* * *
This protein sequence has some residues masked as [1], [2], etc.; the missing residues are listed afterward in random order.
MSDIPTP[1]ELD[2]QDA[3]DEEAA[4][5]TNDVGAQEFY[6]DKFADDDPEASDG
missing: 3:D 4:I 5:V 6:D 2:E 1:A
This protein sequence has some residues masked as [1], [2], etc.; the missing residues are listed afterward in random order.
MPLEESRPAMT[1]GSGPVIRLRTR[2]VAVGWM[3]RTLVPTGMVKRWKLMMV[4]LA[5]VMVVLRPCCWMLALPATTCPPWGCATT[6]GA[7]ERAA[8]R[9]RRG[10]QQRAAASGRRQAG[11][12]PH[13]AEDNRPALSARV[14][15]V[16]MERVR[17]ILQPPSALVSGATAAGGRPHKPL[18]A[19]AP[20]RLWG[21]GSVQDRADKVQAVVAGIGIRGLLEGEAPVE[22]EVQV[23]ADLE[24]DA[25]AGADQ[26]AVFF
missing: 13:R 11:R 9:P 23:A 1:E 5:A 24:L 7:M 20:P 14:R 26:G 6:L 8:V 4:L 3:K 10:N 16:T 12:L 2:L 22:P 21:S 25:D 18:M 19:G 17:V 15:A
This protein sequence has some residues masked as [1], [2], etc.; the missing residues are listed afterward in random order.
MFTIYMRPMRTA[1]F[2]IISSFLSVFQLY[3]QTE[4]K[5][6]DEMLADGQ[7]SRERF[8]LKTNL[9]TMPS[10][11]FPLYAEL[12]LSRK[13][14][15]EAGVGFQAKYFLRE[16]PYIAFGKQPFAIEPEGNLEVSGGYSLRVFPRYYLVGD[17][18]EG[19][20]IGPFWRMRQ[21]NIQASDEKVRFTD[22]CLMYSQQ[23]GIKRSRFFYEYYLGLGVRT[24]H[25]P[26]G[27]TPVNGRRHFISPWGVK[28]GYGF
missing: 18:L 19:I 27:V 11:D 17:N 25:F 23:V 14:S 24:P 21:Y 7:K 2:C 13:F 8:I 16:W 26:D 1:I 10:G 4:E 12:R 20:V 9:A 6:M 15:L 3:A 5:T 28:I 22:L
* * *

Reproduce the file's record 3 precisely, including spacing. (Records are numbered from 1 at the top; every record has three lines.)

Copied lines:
This protein sequence has some residues masked as [1], [2], etc.; the missing residues are listed afterward in random order.
MFTIYMRPMRTA[1]F[2]IISSFLSVFQLY[3]QTE[4]K[5][6]DEMLADGQ[7]SRERF[8]LKTNL[9]TMPS[10][11]FPLYAEL[12]LSRK[13][14][15]EAGVGFQAKYFLRE[16]PYIAFGKQPFAIEPEGNLEVSGGYSLRVFPRYYLVGD[17][18]EG[19][20]IGPFWRMRQ[21]NIQASDEKVRFTD[22]CLMYSQQ[23]GIKRSRFFYEYYLGLGVRT[24]H[25]P[26]G[27]TPVNGRRHFISPWGVK[28]GYGF
missing: 18:L 19:I 27:V 11:D 17:N 25:F 23:V 14:S 24:P 21:Y 7:K 2:C 13:F 8:I 16:W 26:D 1:I 10:G 4:E 12:R 20:V 9:A 6:M 15:L 3:A 5:T 28:I 22:L